Instead of attacking Medicaid, let’s celebrate its innovations
Accountable care organization model shows early promise
IT’S TIME FOR our nation’s health care leaders to stand up against those who denigrate the nation’s invaluable Medicaid program. Such talk is wrong-headed, usually untrue, and counter-productive to the provision of quality, cost-effective care. Medicaid expansion is a key component of the Affordable Care Act, and recent congressional efforts against the Affordable Care Act would have badly undermined health care for the poor and low-income Americans. Although these efforts in Washington have failed for now, offensive attitudes toward Medicaid persist.
The rising criticism by some is ironic, as 21 states – including Massachusetts — have implemented or will soon launch an innovative new Medicaid health care delivery model: Accountable Care Organizations (ACOs). ACOs are collaboratives of health care providers and insurers who are entirely focused on improving the overall health and well-being of Medicaid patients and, as a result, by extension, reducing costs of providing their care. This mandate was written into the Affordable Care Act so that we finally have a health care approach that acknowledges the realities of life below the poverty line.
ACOs shun the costly fee-for-service system and require accountability from medical care providers, case managers, and behavioral health professionals who will now work as teams to focus on all aspects of a Medicaid-enrolled patient’s well-being. ACO networks are rewarded not for saving money in providing care, but for improving patients’ health.
The ACO model acknowledges that, for people with low income, success in coping with chronic disease, or recovering from acute illness or injury, is only 10 percent dependent on the actual medical care received. Since genetics account for about 30 percent of our health, a full 60 percent of our health care is attributable to social, behavioral, and environmental factors. ACO health care providers will shine a spotlight on patients in ways they may, initially, find uncomfortable. For instance, along with taking a patient’s blood pressure, a practitioner will ask: Do you have transportation? If you live alone, are you able to cook for yourself? Do you have friends? Have you recently experienced a loss? Are you worried about paying the rent, or heating your home? Would you like to talk about mental health services? Are you and your family able to eat healthy meals at home? Not only can ACOs ask the questions, they will have the resources to help address the answers.
Our ACO partners in Western Mass. are heartened by this collaboration and its possibilities. Soon, when Community Health Programs’ patients present needs beyond a medical issue, we will be able to offer a continuum of family support, mental health care, and resources to help with housing and food insecurity.
It’s nearly impossible to overstate the breakthrough offered by these innovations. MassHealth has drawn upon the lessons of the two-year-old Medical Home Network ACO, which serves Chicago’s poor West Side. Medical Home Network’s results demonstrate that when a comprehensive ACO offers complete and diverse care and services, health improves. Homelessness or overcrowded housing, high unemployment or low wages, poor nutrition, substance abuse, under-education, and distrust of the criminal justice system can be better addressed through this collaborative health care model.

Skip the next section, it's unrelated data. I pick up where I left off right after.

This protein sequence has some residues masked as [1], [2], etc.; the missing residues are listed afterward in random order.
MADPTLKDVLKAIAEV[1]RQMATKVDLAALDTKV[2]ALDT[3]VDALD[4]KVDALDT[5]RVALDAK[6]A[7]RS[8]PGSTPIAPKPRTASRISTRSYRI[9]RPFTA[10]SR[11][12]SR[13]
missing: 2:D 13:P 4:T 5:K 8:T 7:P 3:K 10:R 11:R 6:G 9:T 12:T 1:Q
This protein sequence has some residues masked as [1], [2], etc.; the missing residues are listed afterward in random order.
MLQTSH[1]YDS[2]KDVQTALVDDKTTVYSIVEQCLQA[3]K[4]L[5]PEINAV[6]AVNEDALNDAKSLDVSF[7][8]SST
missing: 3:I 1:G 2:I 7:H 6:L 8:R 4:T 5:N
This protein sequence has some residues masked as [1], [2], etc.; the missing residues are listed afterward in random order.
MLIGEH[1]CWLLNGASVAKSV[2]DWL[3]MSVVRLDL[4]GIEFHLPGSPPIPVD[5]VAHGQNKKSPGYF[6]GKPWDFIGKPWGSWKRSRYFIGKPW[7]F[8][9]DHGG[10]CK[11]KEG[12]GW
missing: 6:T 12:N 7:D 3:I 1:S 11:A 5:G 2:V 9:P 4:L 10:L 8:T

Sound expensive? In its first year, health care costs for those served by the Chicago network declined by more than $17 million, an approximate 8 percent reduction in net risk-adjusted costs, and an additional $6 million in its second year. Medical Home Network also experienced a 13 percent reduction in emergency room visits and 35 percent reduction in hospital readmission rates.
The faith that ACO providers place in this model is reflected in their willingness to assume financial risk. ACOs receive a pre-determined annual fee for each member, and at year’s end, the ACO shares data on how that patient is doing: Are members using emergency rooms less often? Have hospitalizations been reduced or avoided? Have hospital re-admissions decreased? If the cost of a member’s care exceeds the set fee, the ACO covers the difference.
MassHealth has been operating a pilot project with six ACOs since December 2016, and the results are promising. For example, Partners HealthCare ACO, which was founded by Brigham and Women’s and Massachusetts General hospitals, reports that by connecting members with home and community based services — including providing primary care in members’ homes — preventable or unnecessary hospitalizations have declined.The recent national push to cut millions from Medicaid rolls, and to reduce services available for those who remain, is heartbreaking and frustrating. But for those of us working to craft a health care system that measurably improves the lives of the families and individuals — with significant cost savings — this is a time for hope.
Massachusetts has long led the nation in ensuring that all citizens have access to health care. This goal matches the mission of the community health center movement, so we are ideal ACO partners. But we all must continue to advocate and collaborate — especially now, at the cusp of positive change — to ensure that our struggling friends and neighbors benefit from a long-overdue understanding of what constitutes cost-efficient, effective, and humane health care.